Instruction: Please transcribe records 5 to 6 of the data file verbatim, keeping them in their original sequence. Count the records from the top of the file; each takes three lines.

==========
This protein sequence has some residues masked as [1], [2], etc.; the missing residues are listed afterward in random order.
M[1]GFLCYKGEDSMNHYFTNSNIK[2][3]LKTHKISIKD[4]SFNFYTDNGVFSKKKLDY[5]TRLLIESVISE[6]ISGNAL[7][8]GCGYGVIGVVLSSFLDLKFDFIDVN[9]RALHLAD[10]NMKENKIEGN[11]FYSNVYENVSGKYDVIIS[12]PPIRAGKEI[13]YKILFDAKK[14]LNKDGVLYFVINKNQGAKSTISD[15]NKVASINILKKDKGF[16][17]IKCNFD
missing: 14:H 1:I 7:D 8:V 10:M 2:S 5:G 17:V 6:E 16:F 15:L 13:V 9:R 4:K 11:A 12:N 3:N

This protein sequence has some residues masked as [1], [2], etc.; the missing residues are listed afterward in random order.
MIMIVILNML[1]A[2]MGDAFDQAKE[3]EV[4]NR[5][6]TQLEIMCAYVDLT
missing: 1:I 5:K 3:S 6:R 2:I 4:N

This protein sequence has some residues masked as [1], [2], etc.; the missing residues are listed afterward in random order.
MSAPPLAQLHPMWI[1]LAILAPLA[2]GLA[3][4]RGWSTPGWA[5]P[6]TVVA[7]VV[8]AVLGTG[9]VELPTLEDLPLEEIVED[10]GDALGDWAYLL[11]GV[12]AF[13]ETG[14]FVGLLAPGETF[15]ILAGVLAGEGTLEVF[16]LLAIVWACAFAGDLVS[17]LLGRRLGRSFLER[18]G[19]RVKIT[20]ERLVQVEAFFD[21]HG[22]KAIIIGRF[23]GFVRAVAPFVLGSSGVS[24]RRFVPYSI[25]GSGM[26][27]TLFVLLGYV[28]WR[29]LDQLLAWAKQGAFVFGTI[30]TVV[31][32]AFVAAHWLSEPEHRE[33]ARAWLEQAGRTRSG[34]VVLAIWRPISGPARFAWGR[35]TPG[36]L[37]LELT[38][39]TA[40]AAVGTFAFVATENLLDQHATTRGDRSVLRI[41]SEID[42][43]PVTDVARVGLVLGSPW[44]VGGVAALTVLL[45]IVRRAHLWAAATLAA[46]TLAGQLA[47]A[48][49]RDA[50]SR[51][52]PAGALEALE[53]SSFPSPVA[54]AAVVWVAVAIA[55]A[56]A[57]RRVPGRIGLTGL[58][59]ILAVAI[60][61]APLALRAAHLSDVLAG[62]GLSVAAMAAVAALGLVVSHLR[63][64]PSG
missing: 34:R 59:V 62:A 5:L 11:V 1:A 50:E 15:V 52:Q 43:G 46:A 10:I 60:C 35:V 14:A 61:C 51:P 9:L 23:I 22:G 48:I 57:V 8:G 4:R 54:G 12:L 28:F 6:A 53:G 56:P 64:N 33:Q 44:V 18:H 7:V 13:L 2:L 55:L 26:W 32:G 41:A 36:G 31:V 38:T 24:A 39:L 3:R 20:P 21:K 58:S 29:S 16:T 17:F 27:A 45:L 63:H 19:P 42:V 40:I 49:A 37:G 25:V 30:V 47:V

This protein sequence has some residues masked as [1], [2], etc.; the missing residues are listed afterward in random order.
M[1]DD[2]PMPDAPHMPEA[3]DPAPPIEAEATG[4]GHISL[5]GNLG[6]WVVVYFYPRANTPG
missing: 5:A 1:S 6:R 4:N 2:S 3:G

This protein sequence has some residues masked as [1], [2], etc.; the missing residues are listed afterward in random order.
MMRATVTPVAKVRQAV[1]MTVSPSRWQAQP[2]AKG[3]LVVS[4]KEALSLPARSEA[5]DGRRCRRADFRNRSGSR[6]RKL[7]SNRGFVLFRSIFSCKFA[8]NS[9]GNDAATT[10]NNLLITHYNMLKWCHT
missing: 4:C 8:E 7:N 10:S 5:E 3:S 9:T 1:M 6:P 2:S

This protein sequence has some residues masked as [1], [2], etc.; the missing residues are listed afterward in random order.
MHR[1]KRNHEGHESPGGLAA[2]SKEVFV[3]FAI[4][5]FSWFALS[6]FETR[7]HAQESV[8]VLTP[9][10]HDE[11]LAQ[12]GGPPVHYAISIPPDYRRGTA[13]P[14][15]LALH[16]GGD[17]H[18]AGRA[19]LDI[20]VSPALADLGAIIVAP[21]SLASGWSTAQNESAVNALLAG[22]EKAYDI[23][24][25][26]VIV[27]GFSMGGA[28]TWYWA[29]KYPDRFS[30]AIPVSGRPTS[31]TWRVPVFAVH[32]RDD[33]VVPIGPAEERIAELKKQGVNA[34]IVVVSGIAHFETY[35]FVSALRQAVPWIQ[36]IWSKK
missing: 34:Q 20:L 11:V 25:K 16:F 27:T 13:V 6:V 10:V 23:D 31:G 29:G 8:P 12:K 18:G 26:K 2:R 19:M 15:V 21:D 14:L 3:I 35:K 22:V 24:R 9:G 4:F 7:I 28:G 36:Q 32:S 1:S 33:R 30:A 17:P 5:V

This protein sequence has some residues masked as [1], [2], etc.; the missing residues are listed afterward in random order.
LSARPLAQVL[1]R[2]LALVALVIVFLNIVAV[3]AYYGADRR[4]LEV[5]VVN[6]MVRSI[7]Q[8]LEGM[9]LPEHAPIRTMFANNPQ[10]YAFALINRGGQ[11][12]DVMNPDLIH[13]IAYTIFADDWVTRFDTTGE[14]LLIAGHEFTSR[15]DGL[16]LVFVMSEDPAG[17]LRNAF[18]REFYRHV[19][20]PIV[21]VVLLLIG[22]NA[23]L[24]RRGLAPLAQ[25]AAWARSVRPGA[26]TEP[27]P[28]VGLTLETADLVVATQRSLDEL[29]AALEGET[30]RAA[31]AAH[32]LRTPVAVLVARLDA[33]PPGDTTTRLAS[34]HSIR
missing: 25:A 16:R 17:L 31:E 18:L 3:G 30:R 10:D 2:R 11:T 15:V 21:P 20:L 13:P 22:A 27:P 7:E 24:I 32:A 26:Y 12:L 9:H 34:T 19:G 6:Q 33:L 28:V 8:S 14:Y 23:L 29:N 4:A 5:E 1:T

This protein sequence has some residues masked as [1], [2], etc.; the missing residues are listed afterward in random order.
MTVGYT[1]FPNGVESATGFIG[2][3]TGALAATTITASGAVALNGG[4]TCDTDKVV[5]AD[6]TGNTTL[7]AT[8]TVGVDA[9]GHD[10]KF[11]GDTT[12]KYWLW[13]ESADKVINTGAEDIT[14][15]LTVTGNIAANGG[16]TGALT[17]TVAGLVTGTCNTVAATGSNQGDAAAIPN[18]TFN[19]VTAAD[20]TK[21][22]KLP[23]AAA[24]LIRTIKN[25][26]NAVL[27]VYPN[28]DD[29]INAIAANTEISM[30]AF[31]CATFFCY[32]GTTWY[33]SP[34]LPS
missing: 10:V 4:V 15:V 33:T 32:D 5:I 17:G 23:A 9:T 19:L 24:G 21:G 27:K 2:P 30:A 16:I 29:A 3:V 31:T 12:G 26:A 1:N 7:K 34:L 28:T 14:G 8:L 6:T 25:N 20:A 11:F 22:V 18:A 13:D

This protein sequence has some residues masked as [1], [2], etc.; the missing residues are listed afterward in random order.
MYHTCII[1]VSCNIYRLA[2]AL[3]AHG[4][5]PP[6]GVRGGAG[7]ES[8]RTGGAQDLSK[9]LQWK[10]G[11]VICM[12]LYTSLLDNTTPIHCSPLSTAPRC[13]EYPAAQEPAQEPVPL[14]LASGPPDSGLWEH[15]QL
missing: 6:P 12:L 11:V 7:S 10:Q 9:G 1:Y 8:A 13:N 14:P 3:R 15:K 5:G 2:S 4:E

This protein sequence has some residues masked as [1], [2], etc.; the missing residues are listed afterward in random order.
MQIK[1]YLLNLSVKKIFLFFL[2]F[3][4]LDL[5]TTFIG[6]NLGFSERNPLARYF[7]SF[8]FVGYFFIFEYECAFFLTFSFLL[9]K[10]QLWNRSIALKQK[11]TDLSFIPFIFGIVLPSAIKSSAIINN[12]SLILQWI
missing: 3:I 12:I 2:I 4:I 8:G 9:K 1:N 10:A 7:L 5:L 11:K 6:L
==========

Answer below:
This protein sequence has some residues masked as [1], [2], etc.; the missing residues are listed afterward in random order.
MMRATVTPVAKVRQAV[1]MTVSPSRWQAQP[2]AKG[3]LVVS[4]KEALSLPARSEA[5]DGRRCRRADFRNRSGSR[6]RKL[7]SNRGFVLFRSIFSCKFA[8]NS[9]GNDAATT[10]NNLLITHYNMLKWCHT
missing: 4:C 8:E 7:N 10:S 5:E 3:S 9:T 1:M 6:P 2:S

This protein sequence has some residues masked as [1], [2], etc.; the missing residues are listed afterward in random order.
MHR[1]KRNHEGHESPGGLAA[2]SKEVFV[3]FAI[4][5]FSWFALS[6]FETR[7]HAQESV[8]VLTP[9][10]HDE[11]LAQ[12]GGPPVHYAISIPPDYRRGTA[13]P[14][15]LALH[16]GGD[17]H[18]AGRA[19]LDI[20]VSPALADLGAIIVAP[21]SLASGWSTAQNESAVNALLAG[22]EKAYDI[23][24][25][26]VIV[27]GFSMGGA[28]TWYWA[29]KYPDRFS[30]AIPVSGRPTS[31]TWRVPVFAVH[32]RDD[33]VVPIGPAEERIAELKKQGVNA[34]IVVVSGIAHFETY[35]FVSALRQAVPWIQ[36]IWSKK
missing: 34:Q 20:L 11:V 25:K 16:F 27:T 13:V 6:V 10:V 23:D 31:G 29:G 8:P 12:K 18:G 26:K 2:R 19:M 15:V 21:D 14:L 3:I 35:K 22:V 24:R 9:G 4:F 7:I 28:G 36:Q 32:S 1:S 33:R 30:A 17:P 5:V